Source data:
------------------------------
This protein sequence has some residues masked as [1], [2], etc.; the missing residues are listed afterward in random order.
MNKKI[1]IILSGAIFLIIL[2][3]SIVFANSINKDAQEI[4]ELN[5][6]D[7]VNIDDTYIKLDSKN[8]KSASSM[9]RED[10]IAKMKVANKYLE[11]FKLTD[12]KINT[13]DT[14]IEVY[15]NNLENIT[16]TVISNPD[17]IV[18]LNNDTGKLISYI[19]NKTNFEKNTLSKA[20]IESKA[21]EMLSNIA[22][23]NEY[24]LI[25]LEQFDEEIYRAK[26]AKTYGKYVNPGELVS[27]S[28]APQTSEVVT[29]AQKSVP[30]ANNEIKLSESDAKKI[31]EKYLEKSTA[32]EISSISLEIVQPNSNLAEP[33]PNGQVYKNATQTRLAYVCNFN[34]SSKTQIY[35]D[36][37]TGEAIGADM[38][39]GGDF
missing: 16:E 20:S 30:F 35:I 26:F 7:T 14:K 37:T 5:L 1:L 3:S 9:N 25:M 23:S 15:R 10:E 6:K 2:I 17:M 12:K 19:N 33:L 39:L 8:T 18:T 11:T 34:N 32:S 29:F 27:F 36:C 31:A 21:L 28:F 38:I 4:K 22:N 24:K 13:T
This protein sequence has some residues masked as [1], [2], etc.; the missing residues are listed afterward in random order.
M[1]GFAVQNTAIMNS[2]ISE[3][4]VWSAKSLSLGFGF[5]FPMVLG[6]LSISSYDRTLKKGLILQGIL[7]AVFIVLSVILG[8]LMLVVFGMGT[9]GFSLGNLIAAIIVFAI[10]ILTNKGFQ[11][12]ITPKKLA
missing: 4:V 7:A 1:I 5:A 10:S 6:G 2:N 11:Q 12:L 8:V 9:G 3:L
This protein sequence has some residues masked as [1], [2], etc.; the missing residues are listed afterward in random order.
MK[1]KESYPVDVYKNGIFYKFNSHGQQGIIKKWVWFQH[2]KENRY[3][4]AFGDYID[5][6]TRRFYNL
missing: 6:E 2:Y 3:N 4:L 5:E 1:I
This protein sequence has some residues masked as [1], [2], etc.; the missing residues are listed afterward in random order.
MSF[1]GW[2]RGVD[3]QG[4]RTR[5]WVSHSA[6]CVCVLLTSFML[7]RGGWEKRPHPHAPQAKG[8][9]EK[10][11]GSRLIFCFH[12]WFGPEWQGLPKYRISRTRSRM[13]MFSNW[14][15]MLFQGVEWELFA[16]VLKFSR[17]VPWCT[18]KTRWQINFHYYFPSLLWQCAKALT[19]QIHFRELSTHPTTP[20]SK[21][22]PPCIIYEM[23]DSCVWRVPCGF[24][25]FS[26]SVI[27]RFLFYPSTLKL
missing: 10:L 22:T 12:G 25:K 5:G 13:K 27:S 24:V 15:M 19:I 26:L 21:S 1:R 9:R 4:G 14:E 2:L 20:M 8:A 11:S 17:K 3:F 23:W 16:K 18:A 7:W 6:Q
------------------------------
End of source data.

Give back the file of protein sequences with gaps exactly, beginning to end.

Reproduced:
This protein sequence has some residues masked as [1], [2], etc.; the missing residues are listed afterward in random order.
MNKKI[1]IILSGAIFLIIL[2][3]SIVFANSINKDAQEI[4]ELN[5][6]D[7]VNIDDTYIKLDSKN[8]KSASSM[9]RED[10]IAKMKVANKYLE[11]FKLTD[12]KINT[13]DT[14]IEVY[15]NNLENIT[16]TVISNPD[17]IV[18]LNNDTGKLISYI[19]NKTNFEKNTLSKA[20]IESKA[21]EMLSNIA[22][23]NEY[24]LI[25]LEQFDEEIYRAK[26]AKTYGKYVNPGELVS[27]S[28]APQTSEVVT[29]AQKSVP[30]ANNEIKLSESDAKKI[31]EKYLEKSTA[32]EISSISLEIVQPNSNLAEP[33]PNGQVYKNATQTRLAYVCNFN[34]SSKTQIY[35]D[36][37]TGEAIGADM[38][39]GGDF
missing: 16:E 20:S 30:F 35:I 26:F 7:T 14:K 37:T 5:L 1:L 3:S 9:N 25:M 23:S 15:R 10:E 6:K 2:I 17:M 12:K 19:N 33:L 39:L 8:T 18:T 11:T 34:N 32:S 29:F 27:F 36:C 31:A 21:L 28:F 38:I 4:K 22:N 24:K 13:T
This protein sequence has some residues masked as [1], [2], etc.; the missing residues are listed afterward in random order.
M[1]GFAVQNTAIMNS[2]ISE[3][4]VWSAKSLSLGFGF[5]FPMVLG[6]LSISSYDRTLKKGLILQGIL[7]AVFIVLSVILG[8]LMLVVFGMGT[9]GFSLGNLIAAIIVFAI[10]ILTNKGFQ[11][12]ITPKKLA
missing: 4:V 7:A 1:I 5:A 10:S 6:G 2:N 11:Q 12:L 8:V 9:G 3:L
This protein sequence has some residues masked as [1], [2], etc.; the missing residues are listed afterward in random order.
MK[1]KESYPVDVYKNGIFYKFNSHGQQGIIKKWVWFQH[2]KENRY[3][4]AFGDYID[5][6]TRRFYNL
missing: 6:E 2:Y 3:N 4:L 5:E 1:I
This protein sequence has some residues masked as [1], [2], etc.; the missing residues are listed afterward in random order.
MSF[1]GW[2]RGVD[3]QG[4]RTR[5]WVSHSA[6]CVCVLLTSFML[7]RGGWEKRPHPHAPQAKG[8][9]EK[10][11]GSRLIFCFH[12]WFGPEWQGLPKYRISRTRSRM[13]MFSNW[14][15]MLFQGVEWELFA[16]VLKFSR[17]VPWCT[18]KTRWQINFHYYFPSLLWQCAKALT[19]QIHFRELSTHPTTP[20]SK[21][22]PPCIIYEM[23]DSCVWRVPCGF[24][25]FS[26]SVI[27]RFLFYPSTLKL
missing: 10:L 22:T 12:G 25:K 5:G 13:K 27:S 24:V 15:M 19:I 26:L 21:S 1:R 9:R 4:G 14:E 2:L 20:M 8:A 11:S 17:K 3:F 23:W 16:K 18:A 7:W 6:Q